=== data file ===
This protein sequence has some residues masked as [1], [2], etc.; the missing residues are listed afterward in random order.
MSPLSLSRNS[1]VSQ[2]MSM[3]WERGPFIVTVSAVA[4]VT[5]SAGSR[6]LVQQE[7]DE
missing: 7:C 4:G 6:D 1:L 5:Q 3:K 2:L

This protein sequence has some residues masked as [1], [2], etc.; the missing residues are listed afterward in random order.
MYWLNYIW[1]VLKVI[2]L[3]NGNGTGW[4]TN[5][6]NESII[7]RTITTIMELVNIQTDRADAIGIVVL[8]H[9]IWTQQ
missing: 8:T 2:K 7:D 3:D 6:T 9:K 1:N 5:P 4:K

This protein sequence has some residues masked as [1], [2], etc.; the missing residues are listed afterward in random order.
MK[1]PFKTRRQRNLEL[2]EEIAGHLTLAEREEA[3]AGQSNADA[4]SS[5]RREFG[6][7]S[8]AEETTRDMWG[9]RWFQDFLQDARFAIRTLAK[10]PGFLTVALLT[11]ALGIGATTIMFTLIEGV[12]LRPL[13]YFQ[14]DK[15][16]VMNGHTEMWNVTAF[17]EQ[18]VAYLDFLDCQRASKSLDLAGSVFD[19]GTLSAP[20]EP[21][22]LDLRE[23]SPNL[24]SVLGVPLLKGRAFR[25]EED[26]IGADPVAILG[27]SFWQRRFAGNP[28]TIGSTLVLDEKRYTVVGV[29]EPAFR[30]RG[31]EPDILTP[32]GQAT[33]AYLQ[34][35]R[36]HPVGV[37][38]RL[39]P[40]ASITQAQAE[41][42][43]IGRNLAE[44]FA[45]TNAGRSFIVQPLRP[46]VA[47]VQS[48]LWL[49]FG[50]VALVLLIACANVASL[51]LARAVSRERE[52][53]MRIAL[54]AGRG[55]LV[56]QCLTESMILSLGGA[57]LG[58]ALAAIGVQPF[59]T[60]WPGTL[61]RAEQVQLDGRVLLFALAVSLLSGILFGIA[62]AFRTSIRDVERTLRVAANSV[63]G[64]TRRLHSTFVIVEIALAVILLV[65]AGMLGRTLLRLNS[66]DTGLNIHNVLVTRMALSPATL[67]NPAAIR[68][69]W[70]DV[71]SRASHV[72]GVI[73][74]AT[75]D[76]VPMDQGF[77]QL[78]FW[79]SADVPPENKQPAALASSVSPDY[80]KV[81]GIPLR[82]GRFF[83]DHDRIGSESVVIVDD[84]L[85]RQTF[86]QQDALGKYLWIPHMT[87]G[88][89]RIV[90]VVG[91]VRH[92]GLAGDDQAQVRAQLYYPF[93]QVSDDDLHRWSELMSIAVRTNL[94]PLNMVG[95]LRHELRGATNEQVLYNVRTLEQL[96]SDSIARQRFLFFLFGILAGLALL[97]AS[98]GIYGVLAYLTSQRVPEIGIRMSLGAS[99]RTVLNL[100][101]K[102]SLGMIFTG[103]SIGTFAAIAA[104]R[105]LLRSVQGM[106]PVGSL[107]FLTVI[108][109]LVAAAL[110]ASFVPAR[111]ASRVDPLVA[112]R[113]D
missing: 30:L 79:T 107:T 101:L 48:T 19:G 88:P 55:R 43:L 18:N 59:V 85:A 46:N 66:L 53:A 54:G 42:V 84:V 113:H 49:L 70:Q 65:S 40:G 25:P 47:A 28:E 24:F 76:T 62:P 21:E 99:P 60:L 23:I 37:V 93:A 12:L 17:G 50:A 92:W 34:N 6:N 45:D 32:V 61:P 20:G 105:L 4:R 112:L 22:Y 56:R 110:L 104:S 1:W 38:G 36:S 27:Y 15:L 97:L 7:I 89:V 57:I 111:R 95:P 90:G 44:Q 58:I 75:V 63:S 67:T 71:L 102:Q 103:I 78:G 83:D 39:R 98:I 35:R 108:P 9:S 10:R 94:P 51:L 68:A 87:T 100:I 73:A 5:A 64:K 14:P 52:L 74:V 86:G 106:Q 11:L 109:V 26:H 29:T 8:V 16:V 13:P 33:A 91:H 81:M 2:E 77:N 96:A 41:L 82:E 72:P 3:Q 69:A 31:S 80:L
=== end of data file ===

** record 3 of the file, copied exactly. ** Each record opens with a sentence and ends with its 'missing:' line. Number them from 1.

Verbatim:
This protein sequence has some residues masked as [1], [2], etc.; the missing residues are listed afterward in random order.
MK[1]PFKTRRQRNLEL[2]EEIAGHLTLAEREEA[3]AGQSNADA[4]SS[5]RREFG[6][7]S[8]AEETTRDMWG[9]RWFQDFLQDARFAIRTLAK[10]PGFLTVALLT[11]ALGIGATTIMFTLIEGV[12]LRPL[13]YFQ[14]DK[15][16]VMNGHTEMWNVTAF[17]EQ[18]VAYLDFLDCQRASKSLDLAGSVFD[19]GTLSAP[20]EP[21][22]LDLRE[23]SPNL[24]SVLGVPLLKGRAFR[25]EED[26]IGADPVAILG[27]SFWQRRFAGNP[28]TIGSTLVLDEKRYTVVGV[29]EPAFR[30]RG[31]EPDILTP[32]GQAT[33]AYLQ[34][35]R[36]HPVGV[37][38]RL[39]P[40]ASITQAQAE[41][42][43]IGRNLAE[44]FA[45]TNAGRSFIVQPLRP[46]VA[47]VQS[48]LWL[49]FG[50]VALVLLIACANVASL[51]LARAVSRERE[52][53]MRIAL[54]AGRG[55]LV[56]QCLTESMILSLGGA[57]LG[58]ALAAIGVQPF[59]T[60]WPGTL[61]RAEQVQLDGRVLLFALAVSLLSGILFGIA[62]AFRTSIRDVERTLRVAANSV[63]G[64]TRRLHSTFVIVEIALAVILLV[65]AGMLGRTLLRLNS[66]DTGLNIHNVLVTRMALSPATL[67]NPAAIR[68][69]W[70]DV[71]SRASHV[72]GVI[73][74]AT[75]D[76]VPMDQGF[77]QL[78]FW[79]SADVPPENKQPAALASSVSPDY[80]KV[81]GIPLR[82]GRFF[83]DHDRIGSESVVIVDD[84]L[85]RQTF[86]QQDALGKYLWIPHMT[87]G[88][89]RIV[90]VVG[91]VRH[92]GLAGDDQAQVRAQLYYPF[93]QVSDDDLHRWSELMSIAVRTNL[94]PLNMVG[95]LRHELRGATNEQVLYNVRTLEQL[96]SDSIARQRFLFFLFGILAGLALL[97]AS[98]GIYGVLAYLTSQRVPEIGIRMSLGAS[99]RTVLNL[100][101]K[102]SLGMIFTG[103]SIGTFAAIAA[104]R[105]LLRSVQGM[106]PVGSL[107]FLTVI[108][109]LVAAAL[110]ASFVPAR[111]ASRVDPLVA[112]R[113]D
missing: 30:L 79:T 107:T 101:L 48:T 19:G 88:P 55:R 43:L 18:N 59:V 85:A 46:N 66:L 53:A 54:G 42:V 84:V 113:H 49:L 70:Q 65:S 40:G 25:P 47:A 28:E 24:F 76:T 62:P 21:E 99:P 60:L 23:I 37:V 93:A 12:L 17:G 50:A 92:W 34:N 6:N 45:D 32:V 61:P 20:G 105:L 4:R 112:L 22:Y 56:R 110:L 104:S 1:W 38:G 36:S 27:Y 15:L 97:L 7:I 89:V 57:I 111:R 95:P 90:G 44:Q 58:I 75:V 63:S 67:T 71:L 102:Q 103:I 78:G 83:D 39:R 98:I 35:R 108:P 9:S 10:R 94:P 51:L 68:A 87:T 100:I 73:A 5:A 64:K 14:P 52:L 74:V 86:G 106:Q 11:L 109:V 26:H 29:T 8:V 16:V 13:P 33:A 91:H 81:M 2:E 77:N 96:A 41:L 82:E 72:P 3:Q 69:A 31:S 80:L